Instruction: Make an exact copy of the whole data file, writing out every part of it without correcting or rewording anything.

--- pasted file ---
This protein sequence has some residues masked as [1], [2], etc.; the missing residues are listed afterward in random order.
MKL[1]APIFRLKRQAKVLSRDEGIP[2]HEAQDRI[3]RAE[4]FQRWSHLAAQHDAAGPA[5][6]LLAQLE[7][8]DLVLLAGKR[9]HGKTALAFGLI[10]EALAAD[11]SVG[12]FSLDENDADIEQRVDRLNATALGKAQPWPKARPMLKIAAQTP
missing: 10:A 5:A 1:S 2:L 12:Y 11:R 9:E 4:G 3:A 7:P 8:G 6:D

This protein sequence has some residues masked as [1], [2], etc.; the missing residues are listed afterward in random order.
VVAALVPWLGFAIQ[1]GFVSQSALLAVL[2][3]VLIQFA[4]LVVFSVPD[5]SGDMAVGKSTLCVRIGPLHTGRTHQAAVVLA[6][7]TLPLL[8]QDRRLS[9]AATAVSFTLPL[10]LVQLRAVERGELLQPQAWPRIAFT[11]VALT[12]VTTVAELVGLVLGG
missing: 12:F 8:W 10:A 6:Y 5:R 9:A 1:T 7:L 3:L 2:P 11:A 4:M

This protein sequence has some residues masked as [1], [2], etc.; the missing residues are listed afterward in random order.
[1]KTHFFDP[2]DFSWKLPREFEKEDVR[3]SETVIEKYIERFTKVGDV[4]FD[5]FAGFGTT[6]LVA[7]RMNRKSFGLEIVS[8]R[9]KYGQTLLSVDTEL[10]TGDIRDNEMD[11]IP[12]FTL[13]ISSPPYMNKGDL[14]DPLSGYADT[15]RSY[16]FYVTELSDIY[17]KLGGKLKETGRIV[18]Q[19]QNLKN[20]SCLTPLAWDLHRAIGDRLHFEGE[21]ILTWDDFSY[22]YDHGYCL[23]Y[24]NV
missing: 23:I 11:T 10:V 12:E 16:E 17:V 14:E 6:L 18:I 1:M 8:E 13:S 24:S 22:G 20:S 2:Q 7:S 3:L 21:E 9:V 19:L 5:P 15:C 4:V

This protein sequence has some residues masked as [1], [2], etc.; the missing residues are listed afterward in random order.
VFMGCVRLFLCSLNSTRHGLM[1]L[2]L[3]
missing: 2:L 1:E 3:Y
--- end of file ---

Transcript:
This protein sequence has some residues masked as [1], [2], etc.; the missing residues are listed afterward in random order.
MKL[1]APIFRLKRQAKVLSRDEGIP[2]HEAQDRI[3]RAE[4]FQRWSHLAAQHDAAGPA[5][6]LLAQLE[7][8]DLVLLAGKR[9]HGKTALAFGLI[10]EALAAD[11]SVG[12]FSLDENDADIEQRVDRLNATALGKAQPWPKARPMLKIAAQTP
missing: 10:A 5:A 1:S 2:L 12:Y 11:R 9:E 4:G 3:A 7:P 8:G 6:D

This protein sequence has some residues masked as [1], [2], etc.; the missing residues are listed afterward in random order.
VVAALVPWLGFAIQ[1]GFVSQSALLAVL[2][3]VLIQFA[4]LVVFSVPD[5]SGDMAVGKSTLCVRIGPLHTGRTHQAAVVLA[6][7]TLPLL[8]QDRRLS[9]AATAVSFTLPL[10]LVQLRAVERGELLQPQAWPRIAFT[11]VALT[12]VTTVAELVGLVLGG
missing: 12:F 8:W 10:A 6:Y 5:R 9:A 1:T 7:L 3:L 2:P 11:A 4:M

This protein sequence has some residues masked as [1], [2], etc.; the missing residues are listed afterward in random order.
[1]KTHFFDP[2]DFSWKLPREFEKEDVR[3]SETVIEKYIERFTKVGDV[4]FD[5]FAGFGTT[6]LVA[7]RMNRKSFGLEIVS[8]R[9]KYGQTLLSVDTEL[10]TGDIRDNEMD[11]IP[12]FTL[13]ISSPPYMNKGDL[14]DPLSGYADT[15]RSY[16]FYVTELSDIY[17]KLGGKLKETGRIV[18]Q[19]QNLKN[20]SCLTPLAWDLHRAIGDRLHFEGE[21]ILTWDDFSY[22]YDHGYCL[23]Y[24]NV
missing: 23:I 11:T 10:V 12:E 16:E 17:V 14:E 6:L 18:I 1:M 8:E 13:S 24:S 22:G 20:S 2:Q 7:S 3:L 21:E 9:V 19:L 5:P 15:C 4:V

This protein sequence has some residues masked as [1], [2], etc.; the missing residues are listed afterward in random order.
VFMGCVRLFLCSLNSTRHGLM[1]L[2]L[3]
missing: 2:L 1:E 3:Y